Truth or Dare (2018) – Film Review

Blumhouse Pictures is a well-known production company, they mainly focus-on producing cheap generic horror flicks that appeal to younger audiences, and although there is the occasional gem in their collection such as: ‘Sinister’ or ‘Get Out.’ It’s definitely few and far between, with ‘Truth or Dare’ being one of their most recent entries, and easily one of their worst to date.

Plot Summary: After a group of young friends play a harmless game of truth or dare during their trip to Mexico, they soon discover their game has turned deadly when someone (or something) begins to punish those who tell a lie or refuse to do the dare they are given.

This now dull concept has been seen a thousand times before, as the idea of a group of teenagers playing an evil game is nothing new, as films such as: ‘Oujia’ prove. As the story plays out almost exactly as you would expect, making it extremely predictable throughout its runtime. The film is also one of Blumhouse’s least scary entries to date, focusing entirely on jump-scares without any attempt to build tension or create an eerie atmosphere. The film also chooses to use a ‘terrifying’ CG smile effect on the character’s faces to replicate them being possessed, and due to the low-budget of the film, this effect looks laughably awful.

Unfortunately, the characters and cast that portray them are no better than the cliché narrative, as the entire cast of Tyler Posey, Violett Beane and Sophia Taylor Ali are extremely bland. As all the performances throughout the film feel like nothing more than attractive models attempting to be afraid, with Lucy Hale as ‘Olivia’ being the obvious standout here, purely by elimination, which is more than likely why she was cast as the main protagonist to begin with.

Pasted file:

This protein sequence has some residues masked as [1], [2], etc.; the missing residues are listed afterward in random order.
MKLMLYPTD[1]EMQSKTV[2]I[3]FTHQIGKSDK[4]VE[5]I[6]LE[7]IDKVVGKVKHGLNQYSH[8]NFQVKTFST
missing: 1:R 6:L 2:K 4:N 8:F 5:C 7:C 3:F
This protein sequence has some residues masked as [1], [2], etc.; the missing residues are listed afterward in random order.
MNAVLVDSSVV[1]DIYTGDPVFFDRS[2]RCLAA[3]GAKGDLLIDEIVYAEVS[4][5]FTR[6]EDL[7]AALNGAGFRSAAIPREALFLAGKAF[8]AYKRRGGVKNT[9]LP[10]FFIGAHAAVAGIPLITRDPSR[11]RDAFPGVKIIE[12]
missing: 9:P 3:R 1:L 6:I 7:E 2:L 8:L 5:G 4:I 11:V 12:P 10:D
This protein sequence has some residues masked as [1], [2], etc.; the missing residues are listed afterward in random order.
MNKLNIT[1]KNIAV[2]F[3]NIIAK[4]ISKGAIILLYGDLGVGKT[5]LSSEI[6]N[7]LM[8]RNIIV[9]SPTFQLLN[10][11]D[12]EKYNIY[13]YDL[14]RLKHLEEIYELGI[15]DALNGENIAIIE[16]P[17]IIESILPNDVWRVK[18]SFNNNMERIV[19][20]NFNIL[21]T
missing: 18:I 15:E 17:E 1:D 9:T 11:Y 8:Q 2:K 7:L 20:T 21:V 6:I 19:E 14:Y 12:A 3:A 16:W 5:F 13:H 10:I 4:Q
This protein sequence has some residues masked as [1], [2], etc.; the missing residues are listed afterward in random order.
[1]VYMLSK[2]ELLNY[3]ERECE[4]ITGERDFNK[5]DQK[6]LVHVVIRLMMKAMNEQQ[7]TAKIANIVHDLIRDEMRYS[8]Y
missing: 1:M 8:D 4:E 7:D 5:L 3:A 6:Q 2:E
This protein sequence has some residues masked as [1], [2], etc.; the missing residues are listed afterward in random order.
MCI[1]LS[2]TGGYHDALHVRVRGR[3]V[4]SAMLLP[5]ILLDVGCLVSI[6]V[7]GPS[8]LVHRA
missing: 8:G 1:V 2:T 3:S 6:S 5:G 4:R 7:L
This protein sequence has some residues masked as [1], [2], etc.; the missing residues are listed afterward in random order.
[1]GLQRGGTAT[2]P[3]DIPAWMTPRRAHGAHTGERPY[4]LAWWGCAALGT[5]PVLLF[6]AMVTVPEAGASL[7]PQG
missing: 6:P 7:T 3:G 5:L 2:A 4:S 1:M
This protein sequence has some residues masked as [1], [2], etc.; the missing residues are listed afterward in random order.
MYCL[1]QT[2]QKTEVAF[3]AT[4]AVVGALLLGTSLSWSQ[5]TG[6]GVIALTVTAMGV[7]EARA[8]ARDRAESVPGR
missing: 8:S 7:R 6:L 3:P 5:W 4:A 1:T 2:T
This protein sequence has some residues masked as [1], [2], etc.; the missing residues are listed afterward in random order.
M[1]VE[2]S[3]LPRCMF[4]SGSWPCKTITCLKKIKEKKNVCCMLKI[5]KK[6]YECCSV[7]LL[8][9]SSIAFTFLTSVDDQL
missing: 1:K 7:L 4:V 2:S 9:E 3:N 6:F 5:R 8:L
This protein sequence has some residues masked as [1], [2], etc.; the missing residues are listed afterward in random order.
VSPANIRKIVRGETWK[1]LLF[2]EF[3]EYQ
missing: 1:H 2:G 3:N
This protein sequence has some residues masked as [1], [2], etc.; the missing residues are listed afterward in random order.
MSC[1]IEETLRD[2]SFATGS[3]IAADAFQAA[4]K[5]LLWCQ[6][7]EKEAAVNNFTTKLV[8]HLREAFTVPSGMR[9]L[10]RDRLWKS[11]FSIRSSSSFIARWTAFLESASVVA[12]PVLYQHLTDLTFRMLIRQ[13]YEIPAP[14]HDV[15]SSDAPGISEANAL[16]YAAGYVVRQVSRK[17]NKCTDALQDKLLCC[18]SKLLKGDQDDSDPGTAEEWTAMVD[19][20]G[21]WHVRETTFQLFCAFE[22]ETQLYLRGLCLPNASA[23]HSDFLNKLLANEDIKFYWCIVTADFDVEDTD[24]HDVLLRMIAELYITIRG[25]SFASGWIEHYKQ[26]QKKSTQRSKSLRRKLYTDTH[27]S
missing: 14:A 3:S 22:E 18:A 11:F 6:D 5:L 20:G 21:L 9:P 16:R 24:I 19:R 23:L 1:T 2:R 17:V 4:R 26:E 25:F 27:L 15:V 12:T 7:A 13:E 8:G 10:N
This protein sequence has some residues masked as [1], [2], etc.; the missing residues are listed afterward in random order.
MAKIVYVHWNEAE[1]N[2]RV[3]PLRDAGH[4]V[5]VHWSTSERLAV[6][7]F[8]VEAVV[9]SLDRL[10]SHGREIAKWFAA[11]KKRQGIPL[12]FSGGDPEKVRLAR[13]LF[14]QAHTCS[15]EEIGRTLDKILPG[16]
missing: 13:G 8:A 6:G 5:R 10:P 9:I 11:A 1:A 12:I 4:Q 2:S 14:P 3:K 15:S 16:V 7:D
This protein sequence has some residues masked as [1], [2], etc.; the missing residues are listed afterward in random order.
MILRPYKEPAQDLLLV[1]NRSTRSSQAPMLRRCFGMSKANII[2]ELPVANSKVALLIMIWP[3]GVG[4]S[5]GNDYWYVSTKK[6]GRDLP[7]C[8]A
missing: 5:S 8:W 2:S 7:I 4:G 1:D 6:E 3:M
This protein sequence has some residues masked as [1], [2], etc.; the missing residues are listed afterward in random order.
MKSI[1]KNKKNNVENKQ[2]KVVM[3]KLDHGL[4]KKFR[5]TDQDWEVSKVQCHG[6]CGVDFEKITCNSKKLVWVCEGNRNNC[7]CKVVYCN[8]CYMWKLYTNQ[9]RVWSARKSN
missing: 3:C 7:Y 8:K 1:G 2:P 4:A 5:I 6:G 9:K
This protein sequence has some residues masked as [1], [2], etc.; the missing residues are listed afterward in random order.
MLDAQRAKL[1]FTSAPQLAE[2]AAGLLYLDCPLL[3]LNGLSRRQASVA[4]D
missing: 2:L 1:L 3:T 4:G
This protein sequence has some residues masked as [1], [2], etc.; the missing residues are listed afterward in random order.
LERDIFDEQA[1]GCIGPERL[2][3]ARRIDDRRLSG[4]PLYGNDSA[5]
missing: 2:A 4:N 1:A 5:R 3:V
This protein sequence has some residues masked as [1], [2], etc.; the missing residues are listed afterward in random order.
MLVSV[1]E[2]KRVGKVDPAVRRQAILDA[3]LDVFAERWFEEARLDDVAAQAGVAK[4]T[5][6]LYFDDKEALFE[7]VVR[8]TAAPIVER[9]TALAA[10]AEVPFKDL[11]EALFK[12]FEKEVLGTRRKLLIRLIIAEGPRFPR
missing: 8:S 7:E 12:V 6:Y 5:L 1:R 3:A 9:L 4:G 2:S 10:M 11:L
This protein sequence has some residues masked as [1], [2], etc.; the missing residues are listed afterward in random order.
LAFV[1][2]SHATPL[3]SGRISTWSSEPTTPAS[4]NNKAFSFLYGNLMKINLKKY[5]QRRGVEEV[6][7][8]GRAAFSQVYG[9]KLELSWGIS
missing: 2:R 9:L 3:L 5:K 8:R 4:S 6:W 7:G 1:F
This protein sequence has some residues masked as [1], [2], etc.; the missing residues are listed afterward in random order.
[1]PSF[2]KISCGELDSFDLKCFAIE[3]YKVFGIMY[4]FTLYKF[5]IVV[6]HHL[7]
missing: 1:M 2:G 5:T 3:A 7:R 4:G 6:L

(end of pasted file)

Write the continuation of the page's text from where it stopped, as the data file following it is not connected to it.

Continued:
When it comes to the filmmaking, sadly there’s no improvements here either. As each shot from cinematographer Jacques Jouffret is boring and uninspired, with the editing also being very quick choppy at points. All alongside the original score by Matthew Margeson, which is easily the most disappointing element of the film for me, as the soundtrack amounts to nothing more than your usual horror score, with the film’s composer having worked on many great films in the past such as: ‘Kingsman: ‘The Secret Service’ and ‘Eddie the Eagle.’

Of course, it probably goes without saying that the majority of the writing within the film is dreadful, with the script being overflown with cheesy dialogue, over-the-top scenes and stupid character decisions. One character in particular I hated was: ‘Brad’ portrayed by Hayden Szeto, as I disliked this character purely due to the way he was represented, as ‘Brad’s characterisation is purely built entirely around his homosexuality. Without giving him any further development beyond this, which could not only be seen as pandering to some, but also just simply bad writing.

Another issue I have with the film is the extreme lack of violence due to the film’s low age rating, as the film constantly shines away from graphic violence, always cutting to another shot to avoid showing barely any blood or gore. This is a huge mistake for a horror film like this in my opinion, as although implying violence can sometimes be more effective. In a film about a group of unlikeable teenagers getting killed-off, having some creative deaths is at least a great way to satisfy your audience.

In conclusion, ‘Truth or Dare’ is one of the worst films of 2018 for me, this overdone plot with annoying characters has little charm or entertainment to offer. As it’s bland execution and overall lack of anything interesting feels as if the film is truly nothing more than a complete cash-grab for Blumhouse Pictures. Overall, I’d definitely recommend you give ‘Truth or Dare’ a miss, as I honestly believe any viewer would find paint-drying a more enjoyable experience than this one. Final Rating: 1/10.


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